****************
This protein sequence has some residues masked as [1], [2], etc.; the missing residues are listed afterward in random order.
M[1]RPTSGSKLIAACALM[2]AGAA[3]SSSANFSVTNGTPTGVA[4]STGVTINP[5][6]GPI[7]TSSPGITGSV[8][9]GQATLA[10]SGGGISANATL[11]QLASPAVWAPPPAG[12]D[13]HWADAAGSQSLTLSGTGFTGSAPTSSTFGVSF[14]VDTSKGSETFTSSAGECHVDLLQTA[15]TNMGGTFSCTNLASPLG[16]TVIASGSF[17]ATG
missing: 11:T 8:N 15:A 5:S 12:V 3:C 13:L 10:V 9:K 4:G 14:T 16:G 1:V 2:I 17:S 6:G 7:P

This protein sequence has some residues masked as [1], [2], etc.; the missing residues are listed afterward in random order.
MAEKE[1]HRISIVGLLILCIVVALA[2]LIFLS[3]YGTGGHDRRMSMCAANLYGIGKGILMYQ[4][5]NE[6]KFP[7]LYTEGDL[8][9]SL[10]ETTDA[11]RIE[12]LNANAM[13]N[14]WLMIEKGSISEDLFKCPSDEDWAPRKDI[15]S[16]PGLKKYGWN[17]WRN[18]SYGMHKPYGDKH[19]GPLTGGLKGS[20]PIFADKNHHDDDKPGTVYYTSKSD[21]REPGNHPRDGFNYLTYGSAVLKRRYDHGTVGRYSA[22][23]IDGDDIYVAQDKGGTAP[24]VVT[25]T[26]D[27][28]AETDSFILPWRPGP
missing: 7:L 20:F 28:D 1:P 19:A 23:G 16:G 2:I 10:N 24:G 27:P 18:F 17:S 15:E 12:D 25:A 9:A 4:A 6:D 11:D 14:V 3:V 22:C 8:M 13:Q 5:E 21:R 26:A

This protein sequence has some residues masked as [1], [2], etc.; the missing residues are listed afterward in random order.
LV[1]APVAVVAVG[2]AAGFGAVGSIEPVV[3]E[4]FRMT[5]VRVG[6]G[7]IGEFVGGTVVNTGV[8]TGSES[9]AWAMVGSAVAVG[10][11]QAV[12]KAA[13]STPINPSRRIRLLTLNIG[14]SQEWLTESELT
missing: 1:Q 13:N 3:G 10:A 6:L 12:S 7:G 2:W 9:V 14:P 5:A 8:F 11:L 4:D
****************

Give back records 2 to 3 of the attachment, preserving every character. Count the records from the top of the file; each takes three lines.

This protein sequence has some residues masked as [1], [2], etc.; the missing residues are listed afterward in random order.
MAEKE[1]HRISIVGLLILCIVVALA[2]LIFLS[3]YGTGGHDRRMSMCAANLYGIGKGILMYQ[4][5]NE[6]KFP[7]LYTEGDL[8][9]SL[10]ETTDA[11]RIE[12]LNANAM[13]N[14]WLMIEKGSISEDLFKCPSDEDWAPRKDI[15]S[16]PGLKKYGWN[17]WRN[18]SYGMHKPYGDKH[19]GPLTGGLKGS[20]PIFADKNHHDDDKPGTVYYTSKSD[21]REPGNHPRDGFNYLTYGSAVLKRRYDHGTVGRYSA[22][23]IDGDDIYVAQDKGGTAP[24]VVT[25]T[26]D[27][28]AETDSFILPWRPGP
missing: 7:L 20:F 28:D 1:P 19:A 23:G 16:G 2:I 10:N 24:G 27:P 18:F 17:S 15:E 12:D 25:A 9:A 4:A 6:D 11:D 14:V 3:V 22:C 8:M 13:Q 5:E 21:R 26:A

This protein sequence has some residues masked as [1], [2], etc.; the missing residues are listed afterward in random order.
LV[1]APVAVVAVG[2]AAGFGAVGSIEPVV[3]E[4]FRMT[5]VRVG[6]G[7]IGEFVGGTVVNTGV[8]TGSES[9]AWAMVGSAVAVG[10][11]QAV[12]KAA[13]STPINPSRRIRLLTLNIG[14]SQEWLTESELT
missing: 1:Q 13:N 3:G 10:A 6:L 12:S 7:G 2:W 9:V 14:P 5:A 8:F 11:L 4:D